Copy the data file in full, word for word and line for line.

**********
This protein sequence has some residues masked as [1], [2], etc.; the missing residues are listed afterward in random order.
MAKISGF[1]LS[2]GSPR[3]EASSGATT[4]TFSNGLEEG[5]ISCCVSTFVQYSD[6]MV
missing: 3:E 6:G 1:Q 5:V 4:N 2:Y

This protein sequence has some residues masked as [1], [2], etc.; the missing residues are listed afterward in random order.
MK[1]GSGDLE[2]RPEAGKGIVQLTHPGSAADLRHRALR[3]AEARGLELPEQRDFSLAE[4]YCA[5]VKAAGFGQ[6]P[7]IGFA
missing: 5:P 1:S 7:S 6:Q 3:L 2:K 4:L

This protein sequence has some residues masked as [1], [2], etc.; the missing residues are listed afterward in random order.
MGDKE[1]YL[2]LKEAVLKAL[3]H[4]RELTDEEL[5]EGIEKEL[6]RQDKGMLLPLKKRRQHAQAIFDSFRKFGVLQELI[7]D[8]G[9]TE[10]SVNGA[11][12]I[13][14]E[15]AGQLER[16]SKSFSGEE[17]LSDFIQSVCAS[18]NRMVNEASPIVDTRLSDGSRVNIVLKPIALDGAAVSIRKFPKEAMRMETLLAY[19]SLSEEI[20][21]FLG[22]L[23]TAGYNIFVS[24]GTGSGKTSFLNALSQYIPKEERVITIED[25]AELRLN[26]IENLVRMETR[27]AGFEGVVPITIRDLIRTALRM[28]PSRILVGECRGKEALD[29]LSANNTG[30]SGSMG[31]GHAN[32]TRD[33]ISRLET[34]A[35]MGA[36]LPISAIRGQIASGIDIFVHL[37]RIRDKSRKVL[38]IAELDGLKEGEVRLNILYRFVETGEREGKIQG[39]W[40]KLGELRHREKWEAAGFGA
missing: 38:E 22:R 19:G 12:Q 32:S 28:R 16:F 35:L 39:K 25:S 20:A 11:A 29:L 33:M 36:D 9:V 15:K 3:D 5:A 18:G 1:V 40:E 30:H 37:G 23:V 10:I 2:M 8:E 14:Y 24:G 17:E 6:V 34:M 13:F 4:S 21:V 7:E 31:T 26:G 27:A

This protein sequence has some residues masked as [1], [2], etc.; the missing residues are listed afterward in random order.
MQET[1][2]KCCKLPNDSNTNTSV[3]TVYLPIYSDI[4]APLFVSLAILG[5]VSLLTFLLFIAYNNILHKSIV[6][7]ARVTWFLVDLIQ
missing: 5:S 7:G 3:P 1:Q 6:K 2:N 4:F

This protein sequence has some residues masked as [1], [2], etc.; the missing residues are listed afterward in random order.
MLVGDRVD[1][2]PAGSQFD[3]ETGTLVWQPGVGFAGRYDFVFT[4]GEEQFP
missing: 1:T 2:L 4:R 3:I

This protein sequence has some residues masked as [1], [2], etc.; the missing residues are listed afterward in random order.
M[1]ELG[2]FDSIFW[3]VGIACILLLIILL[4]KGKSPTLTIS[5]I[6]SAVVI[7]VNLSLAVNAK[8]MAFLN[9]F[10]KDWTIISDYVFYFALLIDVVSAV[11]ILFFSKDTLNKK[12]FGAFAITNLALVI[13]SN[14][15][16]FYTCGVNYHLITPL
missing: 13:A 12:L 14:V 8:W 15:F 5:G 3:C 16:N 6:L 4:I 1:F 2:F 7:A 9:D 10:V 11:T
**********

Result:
This protein sequence has some residues masked as [1], [2], etc.; the missing residues are listed afterward in random order.
MAKISGF[1]LS[2]GSPR[3]EASSGATT[4]TFSNGLEEG[5]ISCCVSTFVQYSD[6]MV
missing: 3:E 6:G 1:Q 5:V 4:N 2:Y

This protein sequence has some residues masked as [1], [2], etc.; the missing residues are listed afterward in random order.
MK[1]GSGDLE[2]RPEAGKGIVQLTHPGSAADLRHRALR[3]AEARGLELPEQRDFSLAE[4]YCA[5]VKAAGFGQ[6]P[7]IGFA
missing: 5:P 1:S 7:S 6:Q 3:L 2:K 4:L

This protein sequence has some residues masked as [1], [2], etc.; the missing residues are listed afterward in random order.
MGDKE[1]YL[2]LKEAVLKAL[3]H[4]RELTDEEL[5]EGIEKEL[6]RQDKGMLLPLKKRRQHAQAIFDSFRKFGVLQELI[7]D[8]G[9]TE[10]SVNGA[11][12]I[13][14]E[15]AGQLER[16]SKSFSGEE[17]LSDFIQSVCAS[18]NRMVNEASPIVDTRLSDGSRVNIVLKPIALDGAAVSIRKFPKEAMRMETLLAY[19]SLSEEI[20][21]FLG[22]L[23]TAGYNIFVS[24]GTGSGKTSFLNALSQYIPKEERVITIED[25]AELRLN[26]IENLVRMETR[27]AGFEGVVPITIRDLIRTALRM[28]PSRILVGECRGKEALD[29]LSANNTG[30]SGSMG[31]GHAN[32]TRD[33]ISRLET[34]A[35]MGA[36]LPISAIRGQIASGIDIFVHL[37]RIRDKSRKVL[38]IAELDGLKEGEVRLNILYRFVETGEREGKIQG[39]W[40]KLGELRHREKWEAAGFGA
missing: 38:E 22:R 19:G 12:Q 32:S 28:R 16:F 35:L 39:K 25:S 20:A 11:A 29:L 33:M 36:D 9:V 15:K 3:D 5:A 18:G 1:V 40:E 30:H 37:G 23:V 10:I 2:M 8:E 14:Y 24:G 17:E 6:V 34:M 13:F 4:S 21:V 7:E 31:T 26:G 27:A

This protein sequence has some residues masked as [1], [2], etc.; the missing residues are listed afterward in random order.
MQET[1][2]KCCKLPNDSNTNTSV[3]TVYLPIYSDI[4]APLFVSLAILG[5]VSLLTFLLFIAYNNILHKSIV[6][7]ARVTWFLVDLIQ
missing: 5:S 7:G 3:P 1:Q 6:K 2:N 4:F

This protein sequence has some residues masked as [1], [2], etc.; the missing residues are listed afterward in random order.
MLVGDRVD[1][2]PAGSQFD[3]ETGTLVWQPGVGFAGRYDFVFT[4]GEEQFP
missing: 1:T 2:L 4:R 3:I

This protein sequence has some residues masked as [1], [2], etc.; the missing residues are listed afterward in random order.
M[1]ELG[2]FDSIFW[3]VGIACILLLIILL[4]KGKSPTLTIS[5]I[6]SAVVI[7]VNLSLAVNAK[8]MAFLN[9]F[10]KDWTIISDYVFYFALLIDVVSAV[11]ILFFSKDTLNKK[12]FGAFAITNLALVI[13]SN[14][15][16]FYTCGVNYHLITPL
missing: 13:A 12:L 14:V 8:W 15:F 5:G 3:C 16:N 6:L 4:I 1:F 2:F 7:A 9:D 10:V 11:T